Cafe Society is a very stylistic and artsy film with some interesting creative choices behind the camera. Most notably, the shots are incredibly rich and bright with an almost angelic and gold touch to them in Hollywood whilst they are very bland and deprived of colour when Bobby is back home. This obviously is to show a contrast between the two types of lives. I know this choice isn't going to be more everyone as some of the shots did look like the characters had had seriously bad fake tans but you soon begin to not mind it the longer you watch. I also picked on some other things - I liked the old-school editing, it definitely fit well with the time period and actually made the film feel like it was a film made in the 30s. There was one obvious and poor use of green screen when the characters visit the celebrity houses in Beverly Hills but other than that, Cafe Society is pretty beautiful to look at.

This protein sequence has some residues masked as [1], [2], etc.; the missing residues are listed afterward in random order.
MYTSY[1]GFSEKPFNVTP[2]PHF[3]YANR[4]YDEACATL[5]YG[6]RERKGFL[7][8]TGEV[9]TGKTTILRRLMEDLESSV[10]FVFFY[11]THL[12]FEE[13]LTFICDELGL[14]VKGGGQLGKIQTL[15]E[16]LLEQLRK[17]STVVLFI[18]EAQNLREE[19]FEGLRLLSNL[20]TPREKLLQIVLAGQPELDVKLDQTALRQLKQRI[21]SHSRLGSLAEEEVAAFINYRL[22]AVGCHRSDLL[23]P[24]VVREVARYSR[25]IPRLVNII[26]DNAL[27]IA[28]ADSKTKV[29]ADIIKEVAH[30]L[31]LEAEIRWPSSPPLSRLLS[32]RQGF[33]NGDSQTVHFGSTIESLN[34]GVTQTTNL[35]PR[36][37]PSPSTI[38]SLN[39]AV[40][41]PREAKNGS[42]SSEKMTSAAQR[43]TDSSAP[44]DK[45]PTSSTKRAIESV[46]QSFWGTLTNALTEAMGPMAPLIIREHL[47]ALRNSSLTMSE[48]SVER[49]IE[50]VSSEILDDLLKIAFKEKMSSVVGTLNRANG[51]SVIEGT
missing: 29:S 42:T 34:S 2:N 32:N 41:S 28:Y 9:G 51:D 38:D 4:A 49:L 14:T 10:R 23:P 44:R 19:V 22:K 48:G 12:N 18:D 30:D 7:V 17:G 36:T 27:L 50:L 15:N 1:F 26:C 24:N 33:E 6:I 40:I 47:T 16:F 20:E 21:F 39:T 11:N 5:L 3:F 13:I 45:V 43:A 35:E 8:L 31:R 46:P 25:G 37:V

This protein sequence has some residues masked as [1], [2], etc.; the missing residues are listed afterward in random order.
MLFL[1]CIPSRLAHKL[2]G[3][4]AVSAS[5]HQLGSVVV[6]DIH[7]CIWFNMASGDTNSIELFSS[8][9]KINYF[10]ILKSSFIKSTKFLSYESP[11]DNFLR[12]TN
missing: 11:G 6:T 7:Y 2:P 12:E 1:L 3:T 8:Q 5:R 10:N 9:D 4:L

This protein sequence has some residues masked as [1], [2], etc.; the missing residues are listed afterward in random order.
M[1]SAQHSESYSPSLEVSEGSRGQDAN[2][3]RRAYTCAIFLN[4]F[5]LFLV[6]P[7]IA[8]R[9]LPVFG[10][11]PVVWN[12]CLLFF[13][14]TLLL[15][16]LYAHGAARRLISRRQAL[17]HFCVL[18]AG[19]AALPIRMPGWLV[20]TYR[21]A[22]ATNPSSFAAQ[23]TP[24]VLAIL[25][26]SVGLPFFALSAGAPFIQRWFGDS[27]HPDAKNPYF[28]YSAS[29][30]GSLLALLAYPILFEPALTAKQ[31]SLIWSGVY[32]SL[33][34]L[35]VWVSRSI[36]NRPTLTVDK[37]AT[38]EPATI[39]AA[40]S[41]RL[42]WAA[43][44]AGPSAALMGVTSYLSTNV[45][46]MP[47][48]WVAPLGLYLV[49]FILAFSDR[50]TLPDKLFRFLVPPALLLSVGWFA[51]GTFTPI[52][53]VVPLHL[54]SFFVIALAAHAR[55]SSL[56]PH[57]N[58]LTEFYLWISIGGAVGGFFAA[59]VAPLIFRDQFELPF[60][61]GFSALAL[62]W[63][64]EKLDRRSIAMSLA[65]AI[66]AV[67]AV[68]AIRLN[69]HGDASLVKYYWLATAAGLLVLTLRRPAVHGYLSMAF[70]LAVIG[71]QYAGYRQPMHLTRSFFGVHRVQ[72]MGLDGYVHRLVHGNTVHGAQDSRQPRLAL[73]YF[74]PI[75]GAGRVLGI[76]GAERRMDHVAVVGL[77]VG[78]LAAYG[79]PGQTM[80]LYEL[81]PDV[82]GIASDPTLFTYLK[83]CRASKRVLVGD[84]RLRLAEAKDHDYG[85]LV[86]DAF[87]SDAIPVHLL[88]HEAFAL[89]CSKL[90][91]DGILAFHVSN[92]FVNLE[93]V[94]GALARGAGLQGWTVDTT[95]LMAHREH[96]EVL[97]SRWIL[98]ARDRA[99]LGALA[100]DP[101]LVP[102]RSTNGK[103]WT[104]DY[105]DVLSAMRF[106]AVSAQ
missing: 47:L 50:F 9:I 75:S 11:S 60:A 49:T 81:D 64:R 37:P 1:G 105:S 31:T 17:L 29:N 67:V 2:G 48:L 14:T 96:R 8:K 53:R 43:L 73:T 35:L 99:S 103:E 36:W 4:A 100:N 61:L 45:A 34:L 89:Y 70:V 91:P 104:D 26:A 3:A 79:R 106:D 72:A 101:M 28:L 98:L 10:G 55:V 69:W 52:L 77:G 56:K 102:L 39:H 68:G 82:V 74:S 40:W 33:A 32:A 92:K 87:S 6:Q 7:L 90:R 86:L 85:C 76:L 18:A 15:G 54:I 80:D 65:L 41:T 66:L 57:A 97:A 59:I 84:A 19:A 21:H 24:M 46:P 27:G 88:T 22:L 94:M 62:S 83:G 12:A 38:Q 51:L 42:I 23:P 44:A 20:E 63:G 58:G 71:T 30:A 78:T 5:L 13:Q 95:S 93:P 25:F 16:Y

Cafe Society is La La Land-lite - it tells a very similar story but obviously isn't a musical and putting it bluntly, isn't as good. The cinematography is beautiful but some may think a little too orange. The plot is simple and could of spent more time developing relationships between characters. The performances are strong across the board - Eisenberg, Stewart and Lively should be proud of their work here. The film is a little backwards with its representations but admittedly, it makes sense with when the film was set - Cafe Society could easily be a film that was released in the 30s - the editing choices, costume design and story - it is yet another love letter to Hollywood but has been released possibly 80 years too late. This film will find its niche audience and they will truly love it and appreciate it as the masterpiece I'm sure it is. But for me, whilst I didn't dislike the film, it was just good and I was hoping for great. There's a line in the film that perfectly sums up my feelings - 'I'm half bored and half fascinated' - that's basically how I felt when watching Cafe Society. 

63
/100